You're probably better off with Peter Pan (current score 75%), even if it is a bit... adult in parts.

Hope everyone had a merry Christmas. Tune in this Monday for, among other things, a "where are they now" on Babylon 5.


Sunday, December 21, 2003

The Circle Closes.

I've now seen Return of the King, so life is complete. Its tomatometer score is (at this writing) 97%. Go see it.

Then click here to see Return of the Badgers.

Last time out, I joked that we'd soon see 9-11: The Game. Well, guess what. Thanks to Yuji.

The Washington Post reviews recent epic battles in the movies.

L. Ron Hubbard's life as a play.

A study of nerdhood.

Betty Hill, the world's most famous alleged alien abductee.

Jim Baen of Baen Books is playing Santa to the U.S.S. Enterprise-- the aircraft carrier, not the starship.

Five Star Trek actors autographed a telescope to further the cause of astronomy.

I just can't figure out why these guys call themselves Science Fiction Idols. Anybody?

The Pope approved Mel Gibson's The Passion! How nice to know the film detailing the last 12 hours of Jesus Christ will not be remotely controversial, after all!

Lyrics from over 7000 anime songs. In case there isn't enough randomness in your life.

How to buy autographs.

New Zealanders find themselves a bit ambivalent about what LOTR's done for them.

And finally, thanks to KT and Kevin Hicks for turning me on to Netflix, a great service for the busy film buff.


Thursday, December 18, 2003

Dealing With Disturbing Events in Disturbing Ways.

Let's play "Chernobyl Mutant!" Next up: Pearl Harbor Alien Attack and 9-11: The Game.

Hey, way to make George Lucas even more paranoid and reactionary, Mr. Foley. Grand larceny in the Lucas camp.

State-sponsored science fiction: the National Intelligence Council 2020 Project.

Gen Con So Cal is so proud of its debut, it issued a press release.

All the words for exposition an SF writer could ever need: infodumping, kuttnering, heinleining and frontloading. Can you guess which two are desirable?

No, come on. Stop kidding me, everybody. This just can't be Dave Sim talking. (If you're unfamiliar with Sim, ask me why.)

All movies is political: K.A. Dilday listens to what The Lord of the Rings says about current-day Earth, and doesn't like what he hears.

SciFiWire notes the Golden Globes are SF-heavy this year.

This may be the best trailer I've seen all year. But don't tell Harlan Ellison.

You need a bit of context to understand this Indian article on what SF could do for India, but you can get the gist.

Scott Kurtz has a cool cover contest.

If you think Gen Con So Cal is proud of itself, that ain't nothin' to the SCI FI Channel.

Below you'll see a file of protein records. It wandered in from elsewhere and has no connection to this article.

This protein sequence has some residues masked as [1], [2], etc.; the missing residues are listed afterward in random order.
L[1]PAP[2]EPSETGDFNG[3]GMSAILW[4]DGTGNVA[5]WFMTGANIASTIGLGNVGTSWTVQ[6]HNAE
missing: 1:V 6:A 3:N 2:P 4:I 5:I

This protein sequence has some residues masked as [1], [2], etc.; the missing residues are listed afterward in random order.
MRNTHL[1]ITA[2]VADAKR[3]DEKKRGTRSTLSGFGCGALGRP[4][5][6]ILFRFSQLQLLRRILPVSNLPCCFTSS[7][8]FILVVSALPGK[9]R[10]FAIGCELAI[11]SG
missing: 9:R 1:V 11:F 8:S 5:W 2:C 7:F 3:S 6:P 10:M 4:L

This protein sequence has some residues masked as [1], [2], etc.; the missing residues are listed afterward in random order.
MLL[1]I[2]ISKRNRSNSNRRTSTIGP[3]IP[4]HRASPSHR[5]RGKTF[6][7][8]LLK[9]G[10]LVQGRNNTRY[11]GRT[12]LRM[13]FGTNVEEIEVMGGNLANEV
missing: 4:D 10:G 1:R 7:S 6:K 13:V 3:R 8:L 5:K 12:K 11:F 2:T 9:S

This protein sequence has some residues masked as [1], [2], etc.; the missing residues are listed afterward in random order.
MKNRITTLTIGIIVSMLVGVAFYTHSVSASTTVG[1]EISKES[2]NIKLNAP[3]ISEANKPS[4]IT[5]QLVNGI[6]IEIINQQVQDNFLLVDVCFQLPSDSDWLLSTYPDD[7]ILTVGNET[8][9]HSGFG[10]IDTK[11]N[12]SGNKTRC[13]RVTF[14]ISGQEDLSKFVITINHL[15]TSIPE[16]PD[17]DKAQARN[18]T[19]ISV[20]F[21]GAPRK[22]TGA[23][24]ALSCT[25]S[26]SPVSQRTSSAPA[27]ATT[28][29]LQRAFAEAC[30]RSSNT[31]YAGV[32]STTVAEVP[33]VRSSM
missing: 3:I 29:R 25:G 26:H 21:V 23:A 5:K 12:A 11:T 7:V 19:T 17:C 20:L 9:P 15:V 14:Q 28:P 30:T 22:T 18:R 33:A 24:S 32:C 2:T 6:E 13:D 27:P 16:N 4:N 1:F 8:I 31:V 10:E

Speaking of Ellison, A Boy and His Dog is one of the more underrated DVDs on the market, but boy, is it not for the squeamish.

Finally, Graphic Smash gets some representation in bookstores with Visual Storytelling by Tony Caputo with images from Soul Chaser Betty, essay by Jim Steranko and intro by-- of all people-- Harlan Ellison.

Highly recommended if you're looking for a gift for your comic-geeky friends.

No, you are not technically your own best friend. Geez.


Tuesday, December 16, 2003

Here It Is! All-LOTR, All The Time!

Before the Rings roundup (no spoilers-- promise), a shout-out to Sara Turner and Jerzy Drozd, who will be pencilling and inking Fans Thursday and Friday. If you haven't already checked out their delightful style in The Replacements, do so! And now, onward:

"Trilogy Tuesday" is supposed to be a great way to meet chicks. Actually, it's a much better way for geek girls to meet GUYS.

LOTR weapons scholarship.

Typecasting scares Elijah Wood more than Sauron. As it should.

I'm Mongo Knotwise of Michel Delving. And you?

Can you read J.R.R. Tolkien's initials?

Bored with SCA? Try creating a Middle Earth Historical Reenactment Society.

Viggo Mortensen learns what it's like to be a Beatle.

Ma Quetelyë i Eldalambë?

Where are all these places, anyway?

What if Tolkien had used Meatloaf as a ghostwriter?

For once, Tolkien gets perhaps a little more credit than he deserves, instead of less.

Finally, no Web catalog of Rings is complete without the low-tech, gloriously obsessive


Monday, December 15, 2003


We've actually got a funny strip coming up this week... honest. I know Fans has been awful grim lately, but when you set out to portray Hell, the laughs just don't keep coming.

This blog is going to be a little more infrequent for a while... MWF this week, Sunday and Saturday the next (because of Christmas) and MWF for several weeks thereafter. I do have a plan to ramp it up as an interesting new feature for next year, though.

Salon has a fascinating and sure-to-be-controversial feature called When Books Kill. If you haven't subscribed, a day pass is still free. Several science-fiction works made the list. Since I'm sure someone will ask, no, I don't believe in banning books, but I do believe that fiction has power and power means responsibility. We ARE an influence on the world and we would do well to be a positive one.